“In order to create a drawing or painting the artist must really study their subject,” said Mayor Smith. “An art contest not only creates an exciting opportunity for young people to participate in Harbor Day, but it also ensures they will forever appreciate and respect Stony Brook Harbor.”

Concluding the day will be the presentation of the Dr. Larry Swanson Environmental Award to former Assemblyman Steve Englebright.

Even intermission promises to be fun and rewarding. “Come intermission you’ll find me atop the dunk tank,” said Mayor Smith. “I expect that ‘dunk the mayor’ will be a tremendous fund raiser for the event. I’m happy to get wet for this great cause.”

For more information on the event, call Nissequogue Village Hall at 631-862-7400.

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Smithtown celebrates its 350th anniversary with the unveiling of a new statue of founder Richard Smith. Photo by Eric Santiago

By Eric Santiago

Smithtown celebrated its 350th anniversary Saturday morning with the unveiling of a new statue– this time of the town’s legendary founder– Richard Smith.

Commissioned by the Smithtown-based Damianos Realty Group, the bronze sculpture joins the emblematic “Whisper the Bull” as the latest figure to immortalize the town’s history. The $300,000 statue stands outside of a Damianos-owned office building at the intersection of Main Street and Route 111.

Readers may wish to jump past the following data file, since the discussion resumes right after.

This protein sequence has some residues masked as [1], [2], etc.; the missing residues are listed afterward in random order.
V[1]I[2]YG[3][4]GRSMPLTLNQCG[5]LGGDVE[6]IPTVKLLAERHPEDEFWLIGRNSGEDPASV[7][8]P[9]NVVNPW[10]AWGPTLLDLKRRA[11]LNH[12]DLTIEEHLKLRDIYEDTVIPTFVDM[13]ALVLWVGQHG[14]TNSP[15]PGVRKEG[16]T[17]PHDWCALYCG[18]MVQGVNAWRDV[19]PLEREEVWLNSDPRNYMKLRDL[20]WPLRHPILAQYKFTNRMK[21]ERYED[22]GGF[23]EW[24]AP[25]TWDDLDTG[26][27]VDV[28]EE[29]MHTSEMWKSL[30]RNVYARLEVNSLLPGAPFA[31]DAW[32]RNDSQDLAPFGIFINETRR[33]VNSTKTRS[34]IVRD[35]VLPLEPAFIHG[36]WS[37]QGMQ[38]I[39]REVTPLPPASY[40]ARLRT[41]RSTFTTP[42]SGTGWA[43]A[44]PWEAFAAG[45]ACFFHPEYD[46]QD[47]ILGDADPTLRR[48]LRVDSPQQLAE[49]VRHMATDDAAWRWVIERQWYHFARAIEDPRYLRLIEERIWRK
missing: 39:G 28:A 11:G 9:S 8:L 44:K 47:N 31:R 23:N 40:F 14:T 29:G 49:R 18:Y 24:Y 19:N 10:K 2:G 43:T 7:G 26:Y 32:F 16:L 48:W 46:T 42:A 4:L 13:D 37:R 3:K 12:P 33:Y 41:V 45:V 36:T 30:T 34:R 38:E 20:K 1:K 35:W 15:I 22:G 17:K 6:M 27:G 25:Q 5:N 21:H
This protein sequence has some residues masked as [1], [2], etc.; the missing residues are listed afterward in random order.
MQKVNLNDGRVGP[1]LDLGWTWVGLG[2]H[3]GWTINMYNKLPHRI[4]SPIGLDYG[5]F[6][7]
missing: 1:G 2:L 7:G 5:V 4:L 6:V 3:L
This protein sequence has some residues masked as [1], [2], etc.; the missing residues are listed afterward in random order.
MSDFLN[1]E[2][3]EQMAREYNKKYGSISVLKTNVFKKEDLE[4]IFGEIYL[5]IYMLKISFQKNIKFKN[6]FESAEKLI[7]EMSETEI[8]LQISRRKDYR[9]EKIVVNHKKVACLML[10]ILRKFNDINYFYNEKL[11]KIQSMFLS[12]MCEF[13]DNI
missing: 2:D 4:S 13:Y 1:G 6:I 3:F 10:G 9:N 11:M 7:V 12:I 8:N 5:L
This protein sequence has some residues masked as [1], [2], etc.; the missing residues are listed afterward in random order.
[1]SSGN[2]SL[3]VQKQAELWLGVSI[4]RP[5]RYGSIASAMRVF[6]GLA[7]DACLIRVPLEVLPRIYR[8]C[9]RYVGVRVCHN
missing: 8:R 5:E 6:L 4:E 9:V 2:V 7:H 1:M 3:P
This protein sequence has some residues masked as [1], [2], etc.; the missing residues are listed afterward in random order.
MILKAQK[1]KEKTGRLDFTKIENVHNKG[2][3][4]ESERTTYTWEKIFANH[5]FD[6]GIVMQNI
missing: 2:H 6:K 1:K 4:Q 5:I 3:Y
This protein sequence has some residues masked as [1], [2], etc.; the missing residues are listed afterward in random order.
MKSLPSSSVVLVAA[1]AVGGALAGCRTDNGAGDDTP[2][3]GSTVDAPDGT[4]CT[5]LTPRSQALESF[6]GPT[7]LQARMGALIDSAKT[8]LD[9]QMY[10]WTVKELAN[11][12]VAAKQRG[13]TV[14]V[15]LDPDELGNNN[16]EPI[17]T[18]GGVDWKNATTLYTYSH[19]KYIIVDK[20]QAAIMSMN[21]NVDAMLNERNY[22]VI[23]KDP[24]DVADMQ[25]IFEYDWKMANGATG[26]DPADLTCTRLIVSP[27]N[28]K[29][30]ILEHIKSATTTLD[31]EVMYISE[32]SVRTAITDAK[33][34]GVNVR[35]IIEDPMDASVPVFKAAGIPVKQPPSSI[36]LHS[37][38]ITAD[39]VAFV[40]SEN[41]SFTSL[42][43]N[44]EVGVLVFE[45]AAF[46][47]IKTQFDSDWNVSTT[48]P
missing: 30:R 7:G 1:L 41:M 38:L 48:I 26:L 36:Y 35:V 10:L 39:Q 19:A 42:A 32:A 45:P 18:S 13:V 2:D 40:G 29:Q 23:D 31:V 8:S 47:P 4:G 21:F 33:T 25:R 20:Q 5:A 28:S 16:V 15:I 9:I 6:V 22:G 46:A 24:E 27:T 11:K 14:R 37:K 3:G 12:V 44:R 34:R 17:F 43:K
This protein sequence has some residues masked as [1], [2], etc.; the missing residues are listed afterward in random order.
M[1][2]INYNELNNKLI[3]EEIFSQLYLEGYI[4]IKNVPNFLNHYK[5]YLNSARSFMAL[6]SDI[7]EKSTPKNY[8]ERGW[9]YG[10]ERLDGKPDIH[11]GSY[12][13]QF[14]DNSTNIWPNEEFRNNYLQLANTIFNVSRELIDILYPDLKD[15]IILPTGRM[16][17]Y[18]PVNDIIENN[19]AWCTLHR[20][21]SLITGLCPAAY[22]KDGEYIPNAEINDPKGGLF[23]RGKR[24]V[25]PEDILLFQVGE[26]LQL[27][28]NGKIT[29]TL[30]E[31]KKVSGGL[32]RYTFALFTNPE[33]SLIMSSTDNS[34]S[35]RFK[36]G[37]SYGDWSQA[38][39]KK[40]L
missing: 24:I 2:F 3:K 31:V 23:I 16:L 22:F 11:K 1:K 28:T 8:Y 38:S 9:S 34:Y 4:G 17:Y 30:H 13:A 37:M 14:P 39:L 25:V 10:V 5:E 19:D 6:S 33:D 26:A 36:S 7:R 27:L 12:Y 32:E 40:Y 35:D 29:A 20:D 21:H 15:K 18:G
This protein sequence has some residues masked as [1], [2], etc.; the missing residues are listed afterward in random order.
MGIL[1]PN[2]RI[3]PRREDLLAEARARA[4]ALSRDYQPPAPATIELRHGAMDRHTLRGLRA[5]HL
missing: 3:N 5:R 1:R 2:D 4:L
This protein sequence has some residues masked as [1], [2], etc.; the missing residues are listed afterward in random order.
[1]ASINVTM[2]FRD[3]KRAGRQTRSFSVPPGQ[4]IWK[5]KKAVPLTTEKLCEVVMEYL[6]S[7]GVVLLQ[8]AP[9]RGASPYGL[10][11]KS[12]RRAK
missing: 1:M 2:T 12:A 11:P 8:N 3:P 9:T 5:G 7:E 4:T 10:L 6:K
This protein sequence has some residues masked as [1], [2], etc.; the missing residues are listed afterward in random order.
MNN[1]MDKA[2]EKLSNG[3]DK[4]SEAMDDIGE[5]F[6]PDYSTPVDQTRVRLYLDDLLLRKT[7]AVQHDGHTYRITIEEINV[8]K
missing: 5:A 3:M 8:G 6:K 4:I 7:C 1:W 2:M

“Here was a person who laid eyes on this land and said this is a great, great place,” Cristofer Damianos said. “It’s still true 350 years later.”

Local officials praised the Damianos’ efforts at a jam-packed ceremony on the building’s lawn.

U.S. Rep. Lee Zeldin (R-Shirley) said he was impressed with the attention that was drawn to the event.

“As you look at this crowd you are reminded with every glance how great of a town this is– that you all would be here on what is a beautiful Saturday morning” he said. “This is Smithtown.”

Town Supervisor Patrick Vecchio (R) added that hoped Smith would approve of how the town has evolved over the last three centuries.

Smithtown celebrates its 350th anniversary with the unveiling of a new statue of founder Richard Smith. Photo by Eric Santiago